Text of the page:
They knew the wood structure's history from when medieval armies used it to hurl bodies infested with the bubonic plague. In less menacing times, Amy Schwartz and Oliva Stahl, both 12, were building a smaller version so they could launch a tiny ball. The Southern Lehigh Middle School students were building the trebuchet as part of a new library program started at the school last fall. Intel Presents America's Greatest Maker. Should students learn coding? Students, schools disagree, poll finds. SAN FRANCISCO — Parents across the U.S. are eager for their children to learn coding and other computer-science skills, but their message hasn't yet hit the in-box of school administrators. That's the finding of a new Gallup study commissioned by Google that spotlights a potentially perilous economic disconnect as tech companies struggle to enlarge their engineering talent pools.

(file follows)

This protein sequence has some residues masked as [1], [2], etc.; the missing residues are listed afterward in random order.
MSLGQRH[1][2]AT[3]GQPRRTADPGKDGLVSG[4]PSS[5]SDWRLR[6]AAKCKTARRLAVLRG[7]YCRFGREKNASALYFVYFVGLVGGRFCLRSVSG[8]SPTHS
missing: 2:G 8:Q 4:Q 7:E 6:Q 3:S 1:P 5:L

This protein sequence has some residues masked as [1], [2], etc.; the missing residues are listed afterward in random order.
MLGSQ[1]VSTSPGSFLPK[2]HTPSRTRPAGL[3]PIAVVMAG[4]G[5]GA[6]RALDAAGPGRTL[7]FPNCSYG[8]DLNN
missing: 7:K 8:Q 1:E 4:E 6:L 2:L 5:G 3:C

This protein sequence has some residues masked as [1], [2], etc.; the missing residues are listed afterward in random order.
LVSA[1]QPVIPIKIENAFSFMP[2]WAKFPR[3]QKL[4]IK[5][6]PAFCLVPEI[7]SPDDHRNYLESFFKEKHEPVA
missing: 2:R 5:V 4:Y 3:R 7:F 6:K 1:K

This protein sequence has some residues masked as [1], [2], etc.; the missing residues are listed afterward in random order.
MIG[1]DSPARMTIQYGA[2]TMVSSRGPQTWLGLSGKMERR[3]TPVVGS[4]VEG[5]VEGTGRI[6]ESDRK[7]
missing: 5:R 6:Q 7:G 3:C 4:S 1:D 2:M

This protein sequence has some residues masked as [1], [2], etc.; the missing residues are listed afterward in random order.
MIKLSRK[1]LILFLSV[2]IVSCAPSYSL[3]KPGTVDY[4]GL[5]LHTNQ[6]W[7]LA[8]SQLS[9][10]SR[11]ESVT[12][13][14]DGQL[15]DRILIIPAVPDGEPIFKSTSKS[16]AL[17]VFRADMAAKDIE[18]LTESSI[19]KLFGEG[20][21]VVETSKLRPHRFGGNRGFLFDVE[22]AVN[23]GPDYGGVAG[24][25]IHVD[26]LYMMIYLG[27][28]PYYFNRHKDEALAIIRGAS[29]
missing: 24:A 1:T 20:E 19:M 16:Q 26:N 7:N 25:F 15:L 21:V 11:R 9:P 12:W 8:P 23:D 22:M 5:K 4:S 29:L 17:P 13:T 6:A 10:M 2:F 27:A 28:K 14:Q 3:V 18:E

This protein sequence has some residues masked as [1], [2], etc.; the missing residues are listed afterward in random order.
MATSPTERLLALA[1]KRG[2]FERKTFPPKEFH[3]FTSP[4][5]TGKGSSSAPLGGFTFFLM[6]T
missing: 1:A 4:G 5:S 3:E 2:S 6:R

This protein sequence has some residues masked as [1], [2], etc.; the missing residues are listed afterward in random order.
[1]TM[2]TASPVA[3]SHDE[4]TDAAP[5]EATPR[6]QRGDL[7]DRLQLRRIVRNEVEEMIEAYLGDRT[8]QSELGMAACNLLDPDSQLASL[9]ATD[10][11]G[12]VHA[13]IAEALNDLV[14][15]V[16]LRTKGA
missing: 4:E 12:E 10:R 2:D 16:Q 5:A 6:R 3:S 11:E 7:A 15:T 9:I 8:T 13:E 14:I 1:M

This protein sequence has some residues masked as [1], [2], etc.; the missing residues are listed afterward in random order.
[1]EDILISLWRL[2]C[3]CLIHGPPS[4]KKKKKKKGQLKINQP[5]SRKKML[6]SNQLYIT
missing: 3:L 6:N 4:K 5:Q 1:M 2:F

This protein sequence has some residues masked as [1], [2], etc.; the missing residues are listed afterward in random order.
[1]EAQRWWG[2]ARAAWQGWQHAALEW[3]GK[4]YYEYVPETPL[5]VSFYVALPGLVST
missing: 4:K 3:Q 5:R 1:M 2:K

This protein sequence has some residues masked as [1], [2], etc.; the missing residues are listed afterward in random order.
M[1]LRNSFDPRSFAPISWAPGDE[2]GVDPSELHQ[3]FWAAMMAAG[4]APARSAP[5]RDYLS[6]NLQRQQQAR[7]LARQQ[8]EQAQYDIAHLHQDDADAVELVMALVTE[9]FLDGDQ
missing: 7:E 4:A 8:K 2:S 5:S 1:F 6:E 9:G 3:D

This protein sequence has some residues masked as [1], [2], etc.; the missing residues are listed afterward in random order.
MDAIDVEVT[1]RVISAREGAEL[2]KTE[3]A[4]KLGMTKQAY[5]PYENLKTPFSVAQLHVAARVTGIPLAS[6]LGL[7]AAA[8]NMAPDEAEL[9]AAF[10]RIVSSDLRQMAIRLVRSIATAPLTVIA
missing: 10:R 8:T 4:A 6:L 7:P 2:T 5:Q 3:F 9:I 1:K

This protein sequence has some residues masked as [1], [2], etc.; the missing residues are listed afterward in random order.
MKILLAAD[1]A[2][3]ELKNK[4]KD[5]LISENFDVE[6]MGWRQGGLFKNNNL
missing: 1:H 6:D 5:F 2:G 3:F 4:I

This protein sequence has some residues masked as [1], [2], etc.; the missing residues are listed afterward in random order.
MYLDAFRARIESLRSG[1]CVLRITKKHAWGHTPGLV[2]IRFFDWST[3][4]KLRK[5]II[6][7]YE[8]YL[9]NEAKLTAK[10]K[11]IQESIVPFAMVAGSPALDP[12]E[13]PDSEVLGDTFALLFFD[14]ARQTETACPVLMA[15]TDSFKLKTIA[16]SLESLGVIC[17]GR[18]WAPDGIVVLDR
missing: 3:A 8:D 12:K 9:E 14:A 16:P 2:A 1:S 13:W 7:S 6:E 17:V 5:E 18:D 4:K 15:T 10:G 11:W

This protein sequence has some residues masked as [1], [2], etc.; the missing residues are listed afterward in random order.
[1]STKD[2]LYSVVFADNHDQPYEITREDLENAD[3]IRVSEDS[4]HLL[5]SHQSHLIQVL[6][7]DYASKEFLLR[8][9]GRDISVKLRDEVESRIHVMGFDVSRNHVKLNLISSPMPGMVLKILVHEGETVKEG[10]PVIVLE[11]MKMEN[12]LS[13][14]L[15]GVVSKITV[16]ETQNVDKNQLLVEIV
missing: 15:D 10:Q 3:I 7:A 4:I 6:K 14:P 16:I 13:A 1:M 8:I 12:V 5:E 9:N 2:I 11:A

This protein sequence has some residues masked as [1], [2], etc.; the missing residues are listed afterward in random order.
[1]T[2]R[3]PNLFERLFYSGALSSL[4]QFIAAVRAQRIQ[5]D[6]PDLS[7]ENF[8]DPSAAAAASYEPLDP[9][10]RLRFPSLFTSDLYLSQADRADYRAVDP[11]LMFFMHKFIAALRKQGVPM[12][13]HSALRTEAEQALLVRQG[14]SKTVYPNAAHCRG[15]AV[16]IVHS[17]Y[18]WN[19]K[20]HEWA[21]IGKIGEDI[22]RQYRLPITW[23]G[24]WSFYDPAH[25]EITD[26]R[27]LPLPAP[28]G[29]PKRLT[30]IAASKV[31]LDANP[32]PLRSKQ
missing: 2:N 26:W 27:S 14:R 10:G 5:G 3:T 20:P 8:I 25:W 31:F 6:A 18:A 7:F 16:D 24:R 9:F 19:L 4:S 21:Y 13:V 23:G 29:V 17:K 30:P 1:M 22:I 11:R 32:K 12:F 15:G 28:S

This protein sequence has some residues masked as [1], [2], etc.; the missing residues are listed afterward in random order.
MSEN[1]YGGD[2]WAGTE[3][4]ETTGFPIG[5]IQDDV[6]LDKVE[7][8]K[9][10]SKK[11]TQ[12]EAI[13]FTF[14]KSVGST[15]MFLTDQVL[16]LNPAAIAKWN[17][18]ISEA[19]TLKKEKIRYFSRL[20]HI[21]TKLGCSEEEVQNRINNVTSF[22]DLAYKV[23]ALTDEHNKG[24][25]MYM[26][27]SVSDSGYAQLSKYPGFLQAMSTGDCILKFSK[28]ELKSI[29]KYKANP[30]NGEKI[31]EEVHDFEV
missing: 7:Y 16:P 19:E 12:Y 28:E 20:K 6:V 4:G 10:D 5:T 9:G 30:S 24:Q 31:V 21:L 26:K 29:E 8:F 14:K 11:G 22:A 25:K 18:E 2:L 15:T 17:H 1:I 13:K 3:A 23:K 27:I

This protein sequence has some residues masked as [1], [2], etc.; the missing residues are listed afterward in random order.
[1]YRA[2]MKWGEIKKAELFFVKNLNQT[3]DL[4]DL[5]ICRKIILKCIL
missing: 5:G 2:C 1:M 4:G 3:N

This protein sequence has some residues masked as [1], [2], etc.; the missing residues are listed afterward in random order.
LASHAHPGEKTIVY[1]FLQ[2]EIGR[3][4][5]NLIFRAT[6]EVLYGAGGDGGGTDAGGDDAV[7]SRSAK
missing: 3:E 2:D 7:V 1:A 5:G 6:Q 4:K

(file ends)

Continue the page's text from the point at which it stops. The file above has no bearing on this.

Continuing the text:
In the works for 18 months, the survey, called "Searching for Computer Science: Access and Barriers in U.S. K-12 Education," polled 15,000 people ranging from students to superintendents. Among key and contrasting findings: while 90% of parents see computer science, or CS, as "a good use of school resources" (and 67% say CS should be required learning alongside other core classes), fewer than 8% of administrators believe parent demand is high. They also cite a lack of trained teachers as a top barrier to offering CS courses. Tips, Tricks, & Ideas: Our Wall of Materials. Our wall of materials gets photographed pretty frequently by visitors who want to know what we keep on-hand for our making, so I thought I’d share it with all of you. We store most of our materials in clear, plastic bins. These are color-coded by general making activity, and age range. Materials like white glue get stored near the bottom (where even kindergarteners can reach them), while more advanced materials like LEDs and motors get stored up top.